She’s the wife of Odin, the only one (other than him) allowed to sit on his throne “Hlidskjalf,” and Rene Russo. Actually, can we take a moment to acknowledge how much of a goddess Rene is in the Thor movies? OMG.
Anyway, Frigg and Odin are said to have two sons together – Balder and Hod – although some sources I found tell me that she’s just the mother of Balder. Again, I’m not an expert in Norse or any other mythology – I just enjoy learning about it! She’s also stepmother to Thor, Heimdall, Hoder, Hermod, Tyr, Bragi, Vidar, and Vali – but not Loki. Sorry Marvel fans!
Frigg, The Beloved
Her name Frigg means “Beloved,” and it’s pretty clear from stories that she was the beloved of Odin (sigh). Over time, the characteristics of the goddesses Frigg and Freya seem to have mixed (along with the Germanic goddess Frija).
According to Norse Mythology for Smart People:
Like Freya, Frigg is depicted as a völva, a Viking Age practitioner of the form of Norse magic known as seidr. Seidr is concerned with discerning destiny and altering its course by re-weaving part of its web. This power could potentially be put to any use imaginable, and examples that cover virtually the entire range of the human condition can be found in Old Norse literature. In the Old Norse poem Lokasenna, after Loki slanders Frigg, Freya warns him that Frigg knows the destiny of all beings, implying that she also has the power to alter them if she so chooses.
Sources: Heide, Eldar. 2006. Spinning Seiðr. In Old Norse Religion in Long-Term Perspectives: Origins, Changes, and Interactions. Edited by Anders Andrén, Kristina Jennbert, and Catharina Raudvere. p. 166.
The Poetic Edda. Lokasenna, verse 29.
Frigg is the queen of Aesir, the most prominent clan of Norse gods. Wait a minute! Norse gods belong to clans?! How cool is that? Also, it really tells you a lot about the culture of the people who worshiped these deities. Clans existed in many northern European countries, so it makes sense that they would view their deities living life in clans.
Anyway, there are two clans of Norse gods – the Aesir and the Vanir. But apparently, over time the two became one-ish. The Aesir clan lives in Asgard and we, here on earth, live in Midgard (Hey! The MCU was right on some points!). The Vanir live in Vanaheim, and all these realms (plus six others) are held in the branches of the World Tree. Pretty dang cool!
Most of the representations of Frigg concentrate on her role as a mother. She’s protective and nurturing. As her son, Balder, grew, she became even more protective of him, and went to every living thing and demanded that it would never harm her son.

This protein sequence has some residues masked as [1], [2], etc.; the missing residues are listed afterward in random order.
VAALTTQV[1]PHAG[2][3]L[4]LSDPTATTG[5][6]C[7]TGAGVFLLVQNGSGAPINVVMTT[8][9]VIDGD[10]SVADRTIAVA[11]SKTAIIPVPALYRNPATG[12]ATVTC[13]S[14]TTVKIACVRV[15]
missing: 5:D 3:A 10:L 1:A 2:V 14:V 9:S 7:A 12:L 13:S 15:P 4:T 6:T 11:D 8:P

The only thing she couldn’t demand protection from was mistletoe. But mistletoe’s pretty innocuous, right?
Apparently, it became a fun game among the gods to throw things at Balder and watch them just roll right off of him without a scratch. It didn’t matter how big, or sharp the object was; it didn’t phase him.
That is until Loki crafted a dart from mistletoe and gave it to Hoor, who in some accounts was his blind, twin brother. Anyway, Hoor shot Balder with the dart (with Loki’s help), and instead of it bouncing off of him, it struck him in the heart and killed him instantly.
Well, as you can imagine, Frigg was DEVASTATED. Like, woman lost her shit. And no wonder! She sent a messenger to the Underworld and tried the ransom his soul from Hel (Hela a.k.a. Cate Blanchett?). Hel agreed, but only if every living thing would cry for Balder.
Of course, everyone agreed to weep for her fallen son, except the giantess Thokk who was probably Loki in disguise.
So, Balder was stuck in the Underworld forever. Total bummer.
Handmaidens & Mothers
Frigg’s home was Fensalir, a.k.a. Marsh Hall, in Asgard. Thus, all marshy, boggy land was considered sacred to Frigga and women who were having trouble conceiving would travel to marshland to pay homage to her.
Frigg also has 12 handmaidens that help her in her queenly duties – they are actually lesser goddesses with their own duties and responsibilities.
- Saga, who tells stories, keeps history and reminds humans to remember the past.
- Eir, who is the healer of the gods.
- Gefion, who is a virgin goddess and welcomes all people who die unmarried.
- Fulla, who carries Frigg’s casket (box of footwear, not coffin) and shares her secrets.
- Sjofn, who “inclines” human hearts to love in all forms, not just lust/romance.
- Lofn, who attains permission from Odin or Frigg for people to marry.
- Var, who witnesses contracts and oaths.
- Vor, who can see the truth and is powerfully intuitive.
- Syn, who guards our personal boundaries, especially when intuition is involved.
- Hlin, who protects the people whom Frigg wants to save.
- Snotra, the Emily Post of the goddesses – she knows how to help you avoid social awkwardness.
- Gná, who is Frigg’s messenger.
Frigg Quick Facts
Origin: Norse – Scandinavia, Denmark, Norway, Sweden
- Frigg, The Beloved
- Raven’s clock
- Frigg’s plant